Camper Quest Part 6: First Road Trip

The last time I wrote about our upcoming trip I said we would be packing my TRAK folding kayak into the rear storage compartment of our new-to-us Winnebago View motorhome. However, days before our departure a friend offered use of a Yakima trailer for our trip. I jumped at his generous offer because it meant we could carry not only my folding TRAK but also Mary’s rigid sea kayak AND two mountain bikes to boot.

Our rig. 2011 Winnebago View Profile and Yakima trailer.

So off we went across Wisconsin and Iowa, stopping for two nights at my mother’s home in western Iowa. The trailer performed flawlessly behind the RV. If not for our rear-view camera I wouldn’t have known it was back there. We pushed on to South Dakota for a week of sightseeing, hiking, kayaking and biking. Or so we planned. But as it turned out, we didn’t use the kayaks at all. Two reasons…

First of all, when I reserved our campsite at Sylvan Lake Campground in Custer State Park, I somehow had the notion, based on my fuzzy childhood memories, that it would be next to the lake or at least close. Upon arrival we discovered the campground is about half a mile from the lake. If we wanted to kayak, we could  unhook the trailer and use it like a handcart to walk the kayaks to the lake (not a good option because the road from the campground to the lake is narrow and the hiking trail is narrow and rugged). Our other option was to drive the RV to the parking lot near the lake — also not ideal because it meant breaking camp and taking a chance on finding RV parking in the busy lot.

Our camp site near Sylvan Lake

The second reason we decided not to kayak was weather. The sky threatened rain, and the wind whipped whitecaps across the beautiful but relatively tiny lake. Rather than paddling on a small lake in crappy conditions, we decided hiking was our better option.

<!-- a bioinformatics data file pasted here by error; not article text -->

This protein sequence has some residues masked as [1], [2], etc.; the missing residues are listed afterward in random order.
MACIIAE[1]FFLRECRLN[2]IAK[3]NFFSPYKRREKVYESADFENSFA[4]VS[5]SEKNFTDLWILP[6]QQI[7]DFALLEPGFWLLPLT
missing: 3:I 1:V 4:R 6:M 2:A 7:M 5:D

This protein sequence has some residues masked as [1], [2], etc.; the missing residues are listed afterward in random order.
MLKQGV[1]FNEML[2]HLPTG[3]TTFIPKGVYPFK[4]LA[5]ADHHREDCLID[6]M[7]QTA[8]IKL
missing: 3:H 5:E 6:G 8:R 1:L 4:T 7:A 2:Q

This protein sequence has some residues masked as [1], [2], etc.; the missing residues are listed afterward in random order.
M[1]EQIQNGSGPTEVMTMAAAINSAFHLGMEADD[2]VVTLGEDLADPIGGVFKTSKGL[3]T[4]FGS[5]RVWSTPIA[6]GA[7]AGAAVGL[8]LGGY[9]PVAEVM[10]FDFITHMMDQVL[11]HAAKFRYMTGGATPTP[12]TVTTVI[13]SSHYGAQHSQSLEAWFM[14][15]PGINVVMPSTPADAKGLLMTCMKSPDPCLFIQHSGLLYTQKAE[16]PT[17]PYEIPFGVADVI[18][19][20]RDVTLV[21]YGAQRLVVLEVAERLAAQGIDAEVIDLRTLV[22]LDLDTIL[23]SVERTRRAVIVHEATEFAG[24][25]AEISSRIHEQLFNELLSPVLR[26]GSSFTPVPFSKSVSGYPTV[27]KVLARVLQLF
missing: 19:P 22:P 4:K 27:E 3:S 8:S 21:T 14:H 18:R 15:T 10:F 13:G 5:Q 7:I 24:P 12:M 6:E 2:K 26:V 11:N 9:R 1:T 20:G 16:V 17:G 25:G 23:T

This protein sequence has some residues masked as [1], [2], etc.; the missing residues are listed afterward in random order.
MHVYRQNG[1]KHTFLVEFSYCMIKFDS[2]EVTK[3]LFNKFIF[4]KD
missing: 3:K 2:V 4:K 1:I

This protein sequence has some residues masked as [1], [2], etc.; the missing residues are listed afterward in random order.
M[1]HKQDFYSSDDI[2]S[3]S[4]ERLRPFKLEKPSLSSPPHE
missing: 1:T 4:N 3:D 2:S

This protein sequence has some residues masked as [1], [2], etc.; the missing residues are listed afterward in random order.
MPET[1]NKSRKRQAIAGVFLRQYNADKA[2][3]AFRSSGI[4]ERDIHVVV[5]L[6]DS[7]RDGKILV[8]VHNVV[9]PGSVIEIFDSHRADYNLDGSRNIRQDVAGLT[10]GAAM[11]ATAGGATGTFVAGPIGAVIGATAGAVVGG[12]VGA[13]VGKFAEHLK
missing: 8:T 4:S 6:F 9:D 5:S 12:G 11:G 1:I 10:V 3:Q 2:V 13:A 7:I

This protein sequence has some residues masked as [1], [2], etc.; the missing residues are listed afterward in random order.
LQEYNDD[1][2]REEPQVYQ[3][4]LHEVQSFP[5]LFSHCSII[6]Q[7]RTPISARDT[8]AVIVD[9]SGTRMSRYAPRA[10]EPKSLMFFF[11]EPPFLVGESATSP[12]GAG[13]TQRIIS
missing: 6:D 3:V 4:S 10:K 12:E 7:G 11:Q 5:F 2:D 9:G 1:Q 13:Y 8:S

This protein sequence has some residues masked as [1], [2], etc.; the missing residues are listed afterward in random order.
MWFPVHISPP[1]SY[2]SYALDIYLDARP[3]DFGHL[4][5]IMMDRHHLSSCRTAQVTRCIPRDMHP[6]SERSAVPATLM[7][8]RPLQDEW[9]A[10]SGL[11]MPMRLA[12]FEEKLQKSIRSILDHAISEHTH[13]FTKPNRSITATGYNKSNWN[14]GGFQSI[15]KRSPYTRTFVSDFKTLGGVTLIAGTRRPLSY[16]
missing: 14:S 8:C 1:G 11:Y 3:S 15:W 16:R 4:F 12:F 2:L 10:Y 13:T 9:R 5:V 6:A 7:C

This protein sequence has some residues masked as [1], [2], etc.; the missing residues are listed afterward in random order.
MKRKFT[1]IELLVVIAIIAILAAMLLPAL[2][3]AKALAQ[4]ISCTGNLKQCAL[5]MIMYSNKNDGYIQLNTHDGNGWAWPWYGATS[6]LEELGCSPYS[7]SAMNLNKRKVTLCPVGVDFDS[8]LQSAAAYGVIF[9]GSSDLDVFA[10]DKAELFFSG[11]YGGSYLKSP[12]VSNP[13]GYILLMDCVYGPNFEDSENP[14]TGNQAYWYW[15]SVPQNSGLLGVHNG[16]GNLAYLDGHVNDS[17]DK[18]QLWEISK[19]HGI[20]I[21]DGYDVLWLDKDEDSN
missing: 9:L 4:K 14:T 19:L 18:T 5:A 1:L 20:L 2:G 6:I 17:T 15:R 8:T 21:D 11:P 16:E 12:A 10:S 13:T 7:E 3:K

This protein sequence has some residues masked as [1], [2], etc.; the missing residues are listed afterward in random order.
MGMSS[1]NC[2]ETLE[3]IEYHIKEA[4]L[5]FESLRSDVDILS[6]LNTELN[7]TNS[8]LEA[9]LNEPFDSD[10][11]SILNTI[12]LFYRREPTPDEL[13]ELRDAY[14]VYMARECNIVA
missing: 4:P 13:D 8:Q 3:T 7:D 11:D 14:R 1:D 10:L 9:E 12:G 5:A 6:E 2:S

Even though we left the toys on the trailer, pulling it to South Dakota and back was not a wasted effort. I consider it a useful “proof of concept” exercise. It taught us how easy it would be to bring kayaks — folding or rigid — if we plan a future trip that’s more kayak-centric. And I like the Yakima trailer for its light-weight but sturdy design.

When I take delivery of my new TRAK 2.0 kayak in a few months, I’ll be eager to see if its smaller packing size makes it easier to stow and transport. Will it fit more easily inside our Winnebago? Or should we get our own trailer? Or do both? Time will tell.

Big horn sheep, Badlands National Park

Trail head, Badlands National Park

Sundown over the Badlands

Our 2011 Winnebago View Profile parked near the Castle Trail trail head.

Sundown over the Badlands

We were glad to return to the trailhead before it got completely dark.

Badlands National Park

Sunday Gulch trail, Custer State Park

Sunday Gulch trail, Custer State Park

Sunday Gulch trail, Custer State Park

Sylvan Lake. One of my Dad’s favorite spots from our 1960’s family vacations.





Driving the “easy” segment of South Dakota’s Needles Highway in the Black Hills north of Sylvan Lake. Dashcam footage from our 24-1/2-ft Winnebago View 24G, which is 7’6″ wide and 10’6″ tall. Hood Tunnel is advertised as 10’6″ wide and 9’10” tall but obviously it is taller than that.

This is part of the “easier” section of Needles Highway north of Sylvan Lake. We didn’t attempt to take our RV on the tighter section east of Sylvan Lake.

Iconic Mount Rushmore, Black Hills, SD.

Crazy Horse model in the foreground and actual massive sculpture which has been under construction since 1947.

Wildlife loop in Custer State Park

On our way back to Wisconsin, sunrise at the Hill’s RV Campground in Plankington, SD. Nothing fancy but a good spot for an overnight stay with full RV hookups.

Hill’s RV Campground, Plankington, SD

Chamberlain, SD view of the Missouri River

Chamberlain, SD rest stop on the east side of the Missouri River. The 50-foot-tall statue depicting a young Native American woman with a star quilt is made entirely of stainless steel. It was created by Black Hills artist Dale Lamphere, who says the statue represents “the pride and strength and durability of the native cultures.”

Winniwissa Falls at Pipestone National Monument, near Pipestone, MN

Trail hike at Pipestone National Monument






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